Was Green Revolution a True Agricultural Revolution?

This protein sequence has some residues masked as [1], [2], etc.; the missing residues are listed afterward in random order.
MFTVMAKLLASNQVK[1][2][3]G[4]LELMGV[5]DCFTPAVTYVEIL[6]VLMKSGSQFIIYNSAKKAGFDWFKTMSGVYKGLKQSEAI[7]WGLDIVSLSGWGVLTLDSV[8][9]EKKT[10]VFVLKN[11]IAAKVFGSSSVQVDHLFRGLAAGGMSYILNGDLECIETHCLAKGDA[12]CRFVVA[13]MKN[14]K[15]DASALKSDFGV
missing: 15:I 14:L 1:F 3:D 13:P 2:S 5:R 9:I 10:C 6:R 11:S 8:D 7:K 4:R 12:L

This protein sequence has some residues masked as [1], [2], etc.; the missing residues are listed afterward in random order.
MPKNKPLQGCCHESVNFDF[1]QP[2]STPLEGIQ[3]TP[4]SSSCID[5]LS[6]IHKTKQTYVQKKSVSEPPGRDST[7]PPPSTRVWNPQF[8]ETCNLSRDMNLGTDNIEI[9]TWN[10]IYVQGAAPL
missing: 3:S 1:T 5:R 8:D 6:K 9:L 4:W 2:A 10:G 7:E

Green revolution was not an agricultural revolution in true sense. The new strategy brought a revolution in production of a few crops only. Initially it was limited to wheat, maize and bajra only. India’s largest crop rice responded to green revolution much later. However, progress in major commercial crops viz. Oilseeds, cotton and jute remained much slow. The pulses accounting for 10% of the total food grains production did not register any increase in the production. Thus, it cannot be called an agricultural revolution because the upward trend in production was confined to a few crops and it was not pervasive in all major crops. Further, its spatial distribution was also uneven. It happened mainly in Punjab, Haryana, Western Uttar Pradesh and some districts of Andhra Pradesh, Maharashtra and Tamil Nadu. It spread to some other parts of the country too little and too late. This implies that the already better off areas were able to make their economic position still better. In many ways, the green revolution initiated a process of unbalanced growth in the country. Today, eastern part of the country is still to catch up with those which marched ahead. Unless these states enter the take-off stage; it will be really unjust to call green revolution an agricultural revolution.

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